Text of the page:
Honourable mentions were given to design groups SUPERSPACE from Istanbul; Credohus Architects from Guangzhou, China; ZERNO from Krasnoyarsk, Russia, and BWKNITTER from Berlin. Honourable mentions also went to architects Xiaohan Ding and Zhan Ran from Beijing; Maria Lepina from Pravdinsky, Russia; Vladislav Rakitin from Saint Petersburg; Sean Solowski from Toronto; Sean Whaling from Los Angeles; and Yutian Tang from New York City.

“You don’t usually get a chance to think about mobility and how design and architecture can be a part of this transformation”

Selçuk Kişmir, Fabric.a Architects

Impetus for the challenge

Immediate, rapid growth in electric vehicle use is essential for Canada to reduce its greenhouse gas emissions from transportation (currently 25 per cent of our total GHG emissions). Yet despite recent increases in EV selection and charging availability, research finds Canadians continue to cite range anxiety as a primary barrier to adoption.

Headshot of Selcuk Kismir
Selçuk Kişmir, from Fabric.a Architects, is the second prize winner of the design competition. Photo: Selçuk Kişmir/LinkedIn

Enter the design competition: a visionary and futuristic approach to countering the misconception that not only are electric vehicles unable to get Canadians where they need to go, but that the public charging experience must be an unpleasant part of the journey.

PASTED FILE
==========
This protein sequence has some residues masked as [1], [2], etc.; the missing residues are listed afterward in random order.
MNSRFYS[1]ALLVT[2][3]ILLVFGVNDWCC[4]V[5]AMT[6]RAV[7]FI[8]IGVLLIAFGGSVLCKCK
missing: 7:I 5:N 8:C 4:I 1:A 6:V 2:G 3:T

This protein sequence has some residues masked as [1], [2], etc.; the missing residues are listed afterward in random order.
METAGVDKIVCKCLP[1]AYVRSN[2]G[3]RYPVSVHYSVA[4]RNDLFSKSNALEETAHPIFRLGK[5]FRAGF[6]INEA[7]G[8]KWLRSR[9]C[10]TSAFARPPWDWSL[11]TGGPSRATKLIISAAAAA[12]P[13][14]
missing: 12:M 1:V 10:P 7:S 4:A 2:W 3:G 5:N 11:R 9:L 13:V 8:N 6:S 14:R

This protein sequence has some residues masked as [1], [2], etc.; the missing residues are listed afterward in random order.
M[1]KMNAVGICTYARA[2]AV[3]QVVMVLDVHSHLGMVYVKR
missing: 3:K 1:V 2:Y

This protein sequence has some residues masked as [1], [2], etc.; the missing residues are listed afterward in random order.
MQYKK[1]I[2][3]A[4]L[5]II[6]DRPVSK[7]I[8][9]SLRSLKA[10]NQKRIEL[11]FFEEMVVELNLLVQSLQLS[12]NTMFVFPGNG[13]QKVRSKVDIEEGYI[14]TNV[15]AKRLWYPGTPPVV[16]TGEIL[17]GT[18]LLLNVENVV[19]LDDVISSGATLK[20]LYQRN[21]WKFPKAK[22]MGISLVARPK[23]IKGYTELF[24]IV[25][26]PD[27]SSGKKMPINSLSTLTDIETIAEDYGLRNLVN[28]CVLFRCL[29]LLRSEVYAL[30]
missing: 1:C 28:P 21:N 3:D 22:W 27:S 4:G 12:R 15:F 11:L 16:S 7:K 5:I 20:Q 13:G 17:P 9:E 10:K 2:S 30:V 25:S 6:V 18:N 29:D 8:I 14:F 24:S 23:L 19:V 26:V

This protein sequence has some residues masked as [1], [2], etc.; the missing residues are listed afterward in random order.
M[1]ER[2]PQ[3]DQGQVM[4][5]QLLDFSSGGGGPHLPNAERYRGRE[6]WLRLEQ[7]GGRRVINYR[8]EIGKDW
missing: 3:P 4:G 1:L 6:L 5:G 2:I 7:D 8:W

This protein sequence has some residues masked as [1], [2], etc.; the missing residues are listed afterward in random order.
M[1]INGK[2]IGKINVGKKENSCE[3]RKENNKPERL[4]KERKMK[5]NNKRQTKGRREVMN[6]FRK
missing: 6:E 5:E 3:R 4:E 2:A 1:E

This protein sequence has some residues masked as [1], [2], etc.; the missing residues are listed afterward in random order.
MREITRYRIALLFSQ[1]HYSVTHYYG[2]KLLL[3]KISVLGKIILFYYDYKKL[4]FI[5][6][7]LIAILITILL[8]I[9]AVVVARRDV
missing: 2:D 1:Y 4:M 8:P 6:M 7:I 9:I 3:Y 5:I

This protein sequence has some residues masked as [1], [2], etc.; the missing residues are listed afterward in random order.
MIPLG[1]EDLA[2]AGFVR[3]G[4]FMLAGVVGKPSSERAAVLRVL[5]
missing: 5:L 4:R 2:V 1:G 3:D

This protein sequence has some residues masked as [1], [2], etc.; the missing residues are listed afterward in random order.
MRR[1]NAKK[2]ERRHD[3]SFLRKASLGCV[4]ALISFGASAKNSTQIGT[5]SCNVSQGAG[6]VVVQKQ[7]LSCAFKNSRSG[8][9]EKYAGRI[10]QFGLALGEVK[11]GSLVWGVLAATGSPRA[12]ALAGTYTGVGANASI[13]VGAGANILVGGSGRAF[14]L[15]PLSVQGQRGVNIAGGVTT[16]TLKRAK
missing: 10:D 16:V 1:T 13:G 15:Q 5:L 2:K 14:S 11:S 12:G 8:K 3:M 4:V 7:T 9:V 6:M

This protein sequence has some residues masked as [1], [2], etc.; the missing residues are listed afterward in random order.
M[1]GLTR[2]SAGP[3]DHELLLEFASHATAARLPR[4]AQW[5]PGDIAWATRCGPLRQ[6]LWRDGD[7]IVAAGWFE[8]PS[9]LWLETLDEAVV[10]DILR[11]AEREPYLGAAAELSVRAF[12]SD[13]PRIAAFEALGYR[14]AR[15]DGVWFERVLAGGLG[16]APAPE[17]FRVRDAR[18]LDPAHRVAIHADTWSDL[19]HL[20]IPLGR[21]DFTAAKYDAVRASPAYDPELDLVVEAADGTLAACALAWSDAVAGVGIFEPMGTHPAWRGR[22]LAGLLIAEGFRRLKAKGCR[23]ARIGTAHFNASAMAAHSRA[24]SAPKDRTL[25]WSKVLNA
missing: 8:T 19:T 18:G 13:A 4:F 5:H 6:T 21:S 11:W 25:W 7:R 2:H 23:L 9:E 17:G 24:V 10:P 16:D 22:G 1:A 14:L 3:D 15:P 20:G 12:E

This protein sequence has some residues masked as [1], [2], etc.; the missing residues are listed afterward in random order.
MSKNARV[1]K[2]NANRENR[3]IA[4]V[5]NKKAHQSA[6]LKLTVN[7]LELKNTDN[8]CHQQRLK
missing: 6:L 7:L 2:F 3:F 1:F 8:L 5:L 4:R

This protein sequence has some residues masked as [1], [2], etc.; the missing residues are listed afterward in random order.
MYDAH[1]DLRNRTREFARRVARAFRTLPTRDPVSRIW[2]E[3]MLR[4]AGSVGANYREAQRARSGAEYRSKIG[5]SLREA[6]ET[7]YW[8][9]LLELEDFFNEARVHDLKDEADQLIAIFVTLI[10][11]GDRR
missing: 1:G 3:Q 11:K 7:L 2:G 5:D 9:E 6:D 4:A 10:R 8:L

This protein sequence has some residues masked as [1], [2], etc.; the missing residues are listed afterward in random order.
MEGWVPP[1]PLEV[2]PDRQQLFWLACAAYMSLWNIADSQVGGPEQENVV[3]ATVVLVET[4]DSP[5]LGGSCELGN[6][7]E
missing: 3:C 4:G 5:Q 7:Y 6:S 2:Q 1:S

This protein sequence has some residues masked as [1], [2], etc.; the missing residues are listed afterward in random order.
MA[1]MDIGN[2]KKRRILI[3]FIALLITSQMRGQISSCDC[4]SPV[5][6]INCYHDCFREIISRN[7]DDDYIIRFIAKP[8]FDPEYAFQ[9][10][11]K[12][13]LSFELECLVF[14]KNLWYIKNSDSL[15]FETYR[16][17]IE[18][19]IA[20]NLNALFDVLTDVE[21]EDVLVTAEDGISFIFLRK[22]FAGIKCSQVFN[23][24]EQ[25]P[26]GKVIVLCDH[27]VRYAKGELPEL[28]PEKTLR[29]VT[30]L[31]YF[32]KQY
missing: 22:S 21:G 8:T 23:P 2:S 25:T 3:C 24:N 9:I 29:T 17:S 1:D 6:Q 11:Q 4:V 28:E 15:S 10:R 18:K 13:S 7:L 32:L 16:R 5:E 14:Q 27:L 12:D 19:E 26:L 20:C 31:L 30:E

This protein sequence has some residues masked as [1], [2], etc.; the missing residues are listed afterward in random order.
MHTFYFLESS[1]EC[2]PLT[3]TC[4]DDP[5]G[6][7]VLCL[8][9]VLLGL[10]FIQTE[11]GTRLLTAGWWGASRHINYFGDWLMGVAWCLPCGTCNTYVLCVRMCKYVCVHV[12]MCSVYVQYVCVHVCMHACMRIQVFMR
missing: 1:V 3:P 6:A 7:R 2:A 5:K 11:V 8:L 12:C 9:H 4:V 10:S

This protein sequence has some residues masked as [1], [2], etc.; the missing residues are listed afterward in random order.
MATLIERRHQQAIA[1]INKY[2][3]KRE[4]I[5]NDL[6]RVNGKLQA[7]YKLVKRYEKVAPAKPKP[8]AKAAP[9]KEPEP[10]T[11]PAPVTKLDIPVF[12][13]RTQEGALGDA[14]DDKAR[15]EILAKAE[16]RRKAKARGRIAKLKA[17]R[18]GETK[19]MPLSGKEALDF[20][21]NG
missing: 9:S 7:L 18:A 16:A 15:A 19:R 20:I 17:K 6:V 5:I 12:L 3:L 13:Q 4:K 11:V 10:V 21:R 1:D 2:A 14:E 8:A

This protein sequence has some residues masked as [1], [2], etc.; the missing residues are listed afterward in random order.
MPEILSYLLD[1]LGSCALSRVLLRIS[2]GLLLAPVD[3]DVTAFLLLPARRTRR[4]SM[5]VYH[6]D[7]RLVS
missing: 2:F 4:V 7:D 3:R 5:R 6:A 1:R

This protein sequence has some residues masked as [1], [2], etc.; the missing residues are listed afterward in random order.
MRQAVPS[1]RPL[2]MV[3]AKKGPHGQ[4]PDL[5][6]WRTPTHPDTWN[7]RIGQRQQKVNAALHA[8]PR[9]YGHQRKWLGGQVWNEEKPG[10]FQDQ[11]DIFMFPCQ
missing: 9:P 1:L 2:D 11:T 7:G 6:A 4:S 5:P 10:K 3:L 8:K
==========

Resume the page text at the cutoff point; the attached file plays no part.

“You don’t usually get a chance to think about mobility and how design and architecture can be a part of this transformation happening now all around the world,” said second prize winner Selçuk Kişmir of Fabric.a Architects in the design awards press materials.

It may seem unexpected that the key to solving electric transportation’s greatest stumbling block lies in the architecture community. But what all the designers in the competition instinctively understood is that stopping mid-trip to charge should and could be a destination in and of itself.

headshot of Pavel Babiienko
Pavel Babiienko, third prize winner of design competition and architect at Bundschuh Architekten. Photo: Pavel Babiienko/LinkedIn

“When you are thinking about the context of a station, sometimes there is almost nothing around. That allows you to really speculate about the environment you’re creating. Will you relax on the way? Will you do something active? Will you study or work? Will you spend time with other people?” said third prize winner Pavel Babiienko.

High calibre of entries

Canada’s first highway EV charging station design competition drew intense interest from around the globe.

While just a handful of entrants are showcased in today’s unveiling, the jury members all emphasized that each design brought notable, visually appealing and viable ideas about the future of charging to the table.